Two bus rides, a flight and a train journey. Yes, my sister had to tackle all of these when she travelled from Edinburgh to Bath to spend a weekend with me celebrating the end of my exams. Something that she somehow never ceased to forget, particularly when it came to who would do the washing up.
The week before her arrival I, being the dedicated sister (not because I was procrastinating from revision), researched things to do and see in Bath thus we had the whole weekend planned. ‘Wagamama’s’ Friday night for tea, 5k Park Run Saturday morning followed by rowing on the river Avon and the Bath Skyline walk on the Sunday. Yes, I wanted her to experience all of Bath’s wonders – and secretly to keep her out of the flat so that my flat mates couldn’t make up weird stories about me or vice versa.
So, as soon as the examiner released me from my final exam, I was instructed to run down the hill to the train station to greet her. The timings meant that she arrived in Bath an hour before my exam finished so on top of the travelling, she had to wait in the centre of Bath alone. All hard feelings were forgotten when we reached Wagamama’s, a Japanese restaurant that neither of us had been to before though was highly recommended. It did not disappoint even if half way through our main course I received a text from one of my flat mates asking where we were sat in the restaurant. I had mentioned to them that we were going so naturally they all decided to come too – I thought they were joking until I spotted them on my way to the loo.
After sharing dessert and sipping our complementary free Green tea, I introduced her to Widcome Hill, one of the hills that runs up to the University. After all, we needed to burn off the calories from our trio of desserts and I needed to prove to her that I wasn’t exaggerating when I compared the climb to Arthur’s Seat in Edinburgh.
Back at my flat, we began planning the following day only to discover that the ‘Bath Boating Station’ where we were going to hire the rowing boats from was closed for the winter – obviously, I was too focused on my revision to notice the opening dates. So with the weekend ruined, we decided to look around the shops in the centre of Bath after the Park run instead (if we could still move).
It was our first ever Park Run so we were rather nervous as to what the standard of ability would be like. I guess those nerves were reason that I didn’t sleep well on the Friday night though it equally could have been because I had to share my single bed with someone who liked to hog the duvet and hot water bottle.
The Park Run wasn’t as scary as we had anticipated so I am now determined on doing it most weekends as part of my training for climbing Kilimanjaro. Ok, so I didn’t go this week but that was only because it was my friend’s birthday the night before so you know… I suggested we all did it together in the morning but for some reason none of them were keen.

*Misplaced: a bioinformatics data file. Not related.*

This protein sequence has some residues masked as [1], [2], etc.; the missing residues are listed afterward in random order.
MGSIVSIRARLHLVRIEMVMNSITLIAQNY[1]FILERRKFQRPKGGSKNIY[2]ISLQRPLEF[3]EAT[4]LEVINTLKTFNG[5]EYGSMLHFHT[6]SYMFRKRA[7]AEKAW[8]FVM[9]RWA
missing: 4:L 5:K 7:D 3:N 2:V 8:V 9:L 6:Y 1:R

Park Runs can be found all across Britain and are essentially a marshalled 5km route which anyone can walk, jog or run regardless of fitness. There were children as young as 5 completing the route when we did it. Bath’s route is very close to the University and boasts some impressive views to spur you on so it’s a perfect way to keep fit even without any previous jogging experience. The only downside is that some of the marshals take pictures of you on route thus be prepared for some lovely new profile pictures of you in action.
After a shower and breakfast, we headed down the scenic route across the fields into the centre of Bath. It was a bad decision. Having rained the night before, the fields were very slippery and I ended up falling over. Furthermore, I had to walk around the shops covered in mud for the rest of the afternoon much to the amusement of my sister. I made her walk up Bathwick Hill as punishment.
The following day we set off on the Bath Skyline Walk. A signposted 10km circular walk around Bath. We began at ‘Baths Cats and Dogs Home’, an animal refuge on the edge of the University campus, so after an obligatory look and cuddle of all the animals they care for, we followed the signs through woods and across fields.
Bath Cat's and Dog's Home
You almost forget that you are just outside a busy city until the view opens up to reveal the beautiful Georgian ashlar cityscape of Bath. What’s more, the people you pass on the walk (naturally the majority clad in tweed) actually smile and greet you much like everyone does in my village at home. Now, I understand if you’re from a large city, you may find this bizarre. You may get paranoid that the sweet smiles are actually them plotting your murder, but fear not, we only do that if you don’t smile back.
It took us just over 3 hours to complete the walk what with our periodical stops for selfies – yes, after Christmas, I am now the annoying owner of a ‘Selfie stick’.
The selfie stick in action
I’ll admit we received some rather funny looks particularly from those in tweed.
It was sad when the weekend was over but quite frankly I was exhausted. Alas, my single bed felt very lonely that night.